In regards to Allison Glasser’s Dec. 29 Point of View piece “Saving lives, protecting Samaritans”: The woman referenced in the article was an acquaintance of mine before she passed away from a drug overdose.
The grief and anger felt around our college campus was palpable, in part because her death was so unnecessary. Until we begin to treat drug abuse as a public and mental health issue instead of referring addicts to the criminal justice system, such preventable deaths will continue to affect communities. Since current laws that prohibit and deter people from seeking emergency services for someone who has overdosed have done nothing to curb demands for drugs for over 30 years, isn’t it time for some policy changes?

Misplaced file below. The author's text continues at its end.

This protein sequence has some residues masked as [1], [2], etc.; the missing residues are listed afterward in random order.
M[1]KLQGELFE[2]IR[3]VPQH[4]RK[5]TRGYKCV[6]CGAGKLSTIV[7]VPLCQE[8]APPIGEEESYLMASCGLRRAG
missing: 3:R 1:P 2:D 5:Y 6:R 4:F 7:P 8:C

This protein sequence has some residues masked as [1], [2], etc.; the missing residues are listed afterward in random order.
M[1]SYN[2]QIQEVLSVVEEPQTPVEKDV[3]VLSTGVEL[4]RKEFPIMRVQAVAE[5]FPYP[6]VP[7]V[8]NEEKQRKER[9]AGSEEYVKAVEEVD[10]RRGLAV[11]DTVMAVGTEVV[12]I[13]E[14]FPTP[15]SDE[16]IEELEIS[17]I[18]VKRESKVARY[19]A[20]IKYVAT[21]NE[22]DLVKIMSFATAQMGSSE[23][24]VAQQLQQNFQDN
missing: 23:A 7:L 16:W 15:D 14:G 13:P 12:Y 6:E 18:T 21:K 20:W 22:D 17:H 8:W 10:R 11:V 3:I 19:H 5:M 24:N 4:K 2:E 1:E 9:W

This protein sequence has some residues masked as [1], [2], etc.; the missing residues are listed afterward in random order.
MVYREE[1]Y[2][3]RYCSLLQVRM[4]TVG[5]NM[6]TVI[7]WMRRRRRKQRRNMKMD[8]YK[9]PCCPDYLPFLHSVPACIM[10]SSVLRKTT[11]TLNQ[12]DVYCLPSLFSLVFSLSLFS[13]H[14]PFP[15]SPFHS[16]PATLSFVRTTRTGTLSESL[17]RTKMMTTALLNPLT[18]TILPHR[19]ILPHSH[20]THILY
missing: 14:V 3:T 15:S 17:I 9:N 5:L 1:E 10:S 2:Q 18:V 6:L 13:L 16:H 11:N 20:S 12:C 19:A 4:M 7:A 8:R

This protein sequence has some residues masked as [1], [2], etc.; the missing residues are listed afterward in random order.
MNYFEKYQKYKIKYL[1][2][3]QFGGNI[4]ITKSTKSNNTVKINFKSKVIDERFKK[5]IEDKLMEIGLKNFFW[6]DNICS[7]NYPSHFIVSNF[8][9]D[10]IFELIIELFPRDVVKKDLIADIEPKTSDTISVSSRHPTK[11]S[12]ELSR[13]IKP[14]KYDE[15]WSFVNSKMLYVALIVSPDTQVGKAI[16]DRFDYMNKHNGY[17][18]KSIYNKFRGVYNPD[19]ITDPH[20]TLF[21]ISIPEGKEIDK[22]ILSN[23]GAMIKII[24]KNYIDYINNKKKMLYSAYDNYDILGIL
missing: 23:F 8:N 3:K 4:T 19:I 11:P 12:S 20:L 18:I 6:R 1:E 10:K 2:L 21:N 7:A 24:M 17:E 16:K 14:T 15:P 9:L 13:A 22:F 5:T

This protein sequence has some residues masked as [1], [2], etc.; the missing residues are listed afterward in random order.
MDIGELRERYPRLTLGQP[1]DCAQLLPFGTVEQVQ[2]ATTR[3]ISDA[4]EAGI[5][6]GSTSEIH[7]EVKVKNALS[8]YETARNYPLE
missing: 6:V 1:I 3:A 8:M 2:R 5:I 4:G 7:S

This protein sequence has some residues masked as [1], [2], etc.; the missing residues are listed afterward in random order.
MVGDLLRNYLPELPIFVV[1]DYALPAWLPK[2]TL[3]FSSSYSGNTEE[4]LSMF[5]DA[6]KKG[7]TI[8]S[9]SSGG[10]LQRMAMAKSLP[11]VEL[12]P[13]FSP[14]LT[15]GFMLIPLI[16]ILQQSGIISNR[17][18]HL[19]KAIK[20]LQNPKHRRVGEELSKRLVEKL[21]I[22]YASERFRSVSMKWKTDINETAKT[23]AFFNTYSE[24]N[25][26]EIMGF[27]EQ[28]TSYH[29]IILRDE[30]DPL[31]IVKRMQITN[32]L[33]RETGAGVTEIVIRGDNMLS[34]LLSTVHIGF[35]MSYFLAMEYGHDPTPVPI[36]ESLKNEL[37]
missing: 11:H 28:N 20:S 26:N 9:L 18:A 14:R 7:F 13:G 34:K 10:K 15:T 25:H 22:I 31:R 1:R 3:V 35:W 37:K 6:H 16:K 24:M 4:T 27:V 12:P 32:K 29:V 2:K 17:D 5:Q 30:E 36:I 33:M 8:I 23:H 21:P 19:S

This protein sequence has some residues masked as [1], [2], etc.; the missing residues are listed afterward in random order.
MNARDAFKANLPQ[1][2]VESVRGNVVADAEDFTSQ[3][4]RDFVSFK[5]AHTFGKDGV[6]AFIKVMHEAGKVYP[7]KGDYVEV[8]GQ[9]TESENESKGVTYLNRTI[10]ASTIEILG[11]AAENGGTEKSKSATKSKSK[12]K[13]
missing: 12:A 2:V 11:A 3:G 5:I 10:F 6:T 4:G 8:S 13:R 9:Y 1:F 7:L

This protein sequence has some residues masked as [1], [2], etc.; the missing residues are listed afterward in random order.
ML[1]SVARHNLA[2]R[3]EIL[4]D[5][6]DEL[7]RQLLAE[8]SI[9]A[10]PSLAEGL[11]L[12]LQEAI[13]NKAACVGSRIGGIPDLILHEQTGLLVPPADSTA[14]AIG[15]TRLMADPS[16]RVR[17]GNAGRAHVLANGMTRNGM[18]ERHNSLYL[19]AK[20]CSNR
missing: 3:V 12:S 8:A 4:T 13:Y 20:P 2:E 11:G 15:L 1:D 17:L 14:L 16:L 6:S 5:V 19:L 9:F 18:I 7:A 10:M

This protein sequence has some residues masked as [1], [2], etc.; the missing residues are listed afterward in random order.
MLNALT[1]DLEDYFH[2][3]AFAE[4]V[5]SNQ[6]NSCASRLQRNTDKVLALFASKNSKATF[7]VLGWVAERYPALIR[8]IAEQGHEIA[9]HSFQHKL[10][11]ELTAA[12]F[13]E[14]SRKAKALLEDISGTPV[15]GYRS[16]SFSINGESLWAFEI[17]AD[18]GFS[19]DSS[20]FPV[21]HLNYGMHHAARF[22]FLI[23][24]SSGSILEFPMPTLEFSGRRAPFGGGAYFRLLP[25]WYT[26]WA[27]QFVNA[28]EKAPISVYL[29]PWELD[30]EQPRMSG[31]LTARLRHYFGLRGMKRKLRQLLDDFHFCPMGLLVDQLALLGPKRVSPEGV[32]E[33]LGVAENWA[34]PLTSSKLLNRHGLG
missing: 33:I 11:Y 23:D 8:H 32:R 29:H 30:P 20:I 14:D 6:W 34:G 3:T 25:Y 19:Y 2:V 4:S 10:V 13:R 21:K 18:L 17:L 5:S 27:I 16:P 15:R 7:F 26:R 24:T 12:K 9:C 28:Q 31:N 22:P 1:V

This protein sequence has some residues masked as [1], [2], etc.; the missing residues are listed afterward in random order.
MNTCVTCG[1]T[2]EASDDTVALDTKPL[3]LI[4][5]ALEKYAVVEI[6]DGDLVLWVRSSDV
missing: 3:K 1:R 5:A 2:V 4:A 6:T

What the Good Samaritan Act offers is an opportunity with much potential gain and nothing to lose. Even if usage rates remain stable, fatalities will decrease if bystanders have no reason to fear legal repercussions for calling 911 or have access to safe methods of reversing an overdose. In the meantime, the criminalization of substance abusers only stymies progress that would potentially save thousands of lives.
Laura Eshelman, Durham